Into the Rip: How the Australian Way of Risk Made My Family Stronger, Happier ... and Less AmericanDamien Cave
But when they arrived in Sydney so that Cave could establish The New York Times's Australia Bureau, life near the ocean confronted them with new ideas and questions, at odds with their American mindset that risk was a matter of individual choices. Surf-lifesaving and Nippers showed that perhaps it could be managed together, by communities. And instead of being either eliminated or romanticised, it might instead be respected and even embraced.
And so Cave set out to understand how our current attitude to risk developed - and why it's not necessarily good for us.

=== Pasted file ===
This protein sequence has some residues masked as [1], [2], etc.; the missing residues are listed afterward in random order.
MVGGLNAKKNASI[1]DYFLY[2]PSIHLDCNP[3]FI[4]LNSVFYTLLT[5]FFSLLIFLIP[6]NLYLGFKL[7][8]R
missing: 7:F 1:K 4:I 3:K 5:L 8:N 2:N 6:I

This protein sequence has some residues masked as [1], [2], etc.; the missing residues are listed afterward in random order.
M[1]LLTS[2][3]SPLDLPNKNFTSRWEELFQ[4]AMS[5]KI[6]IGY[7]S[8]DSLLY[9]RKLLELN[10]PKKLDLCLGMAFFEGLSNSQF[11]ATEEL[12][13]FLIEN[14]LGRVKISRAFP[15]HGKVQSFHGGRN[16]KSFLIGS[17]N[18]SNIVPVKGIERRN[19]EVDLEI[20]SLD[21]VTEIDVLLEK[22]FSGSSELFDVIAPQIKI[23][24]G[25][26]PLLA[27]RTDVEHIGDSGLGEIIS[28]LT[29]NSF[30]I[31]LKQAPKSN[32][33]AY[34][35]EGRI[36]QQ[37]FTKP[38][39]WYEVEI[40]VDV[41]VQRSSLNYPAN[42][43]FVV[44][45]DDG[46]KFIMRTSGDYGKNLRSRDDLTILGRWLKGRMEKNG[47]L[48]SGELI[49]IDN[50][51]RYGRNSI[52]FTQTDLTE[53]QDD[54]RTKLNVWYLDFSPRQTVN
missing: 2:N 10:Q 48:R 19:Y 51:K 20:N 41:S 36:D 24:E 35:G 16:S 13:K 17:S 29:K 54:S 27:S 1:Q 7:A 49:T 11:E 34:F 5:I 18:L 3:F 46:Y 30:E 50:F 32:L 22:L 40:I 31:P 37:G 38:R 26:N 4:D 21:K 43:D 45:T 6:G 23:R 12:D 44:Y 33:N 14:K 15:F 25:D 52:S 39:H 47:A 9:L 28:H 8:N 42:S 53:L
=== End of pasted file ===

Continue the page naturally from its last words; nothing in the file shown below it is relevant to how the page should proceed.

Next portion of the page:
Into the Rip is partly the story of this New York family learning to live better by living with the sea and it is partly the story of how humans manage the idea of risk. Interviewing experts and everyday heroes, Cave asks critical questions like: Is safety overrated? Why do we miscalculate risk so often and how can we improve? Is it selfish to take risks or can more exposure make for stronger families, citizens and nations? And how do we factor in legitimate fears and major disasters like Cave has covered in his time here: the Black Summer fires; the Christchurch massacre; and, of course, Covid?